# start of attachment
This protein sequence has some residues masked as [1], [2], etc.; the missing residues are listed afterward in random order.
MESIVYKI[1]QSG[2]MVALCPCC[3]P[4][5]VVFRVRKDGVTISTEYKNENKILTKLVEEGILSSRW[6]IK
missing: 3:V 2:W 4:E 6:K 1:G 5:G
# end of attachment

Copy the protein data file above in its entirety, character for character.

This protein sequence has some residues masked as [1], [2], etc.; the missing residues are listed afterward in random order.
MESIVYKI[1]QSG[2]MVALCPCC[3]P[4][5]VVFRVRKDGVTISTEYKNENKILTKLVEEGILSSRW[6]IK
missing: 3:V 2:W 4:E 6:K 1:G 5:G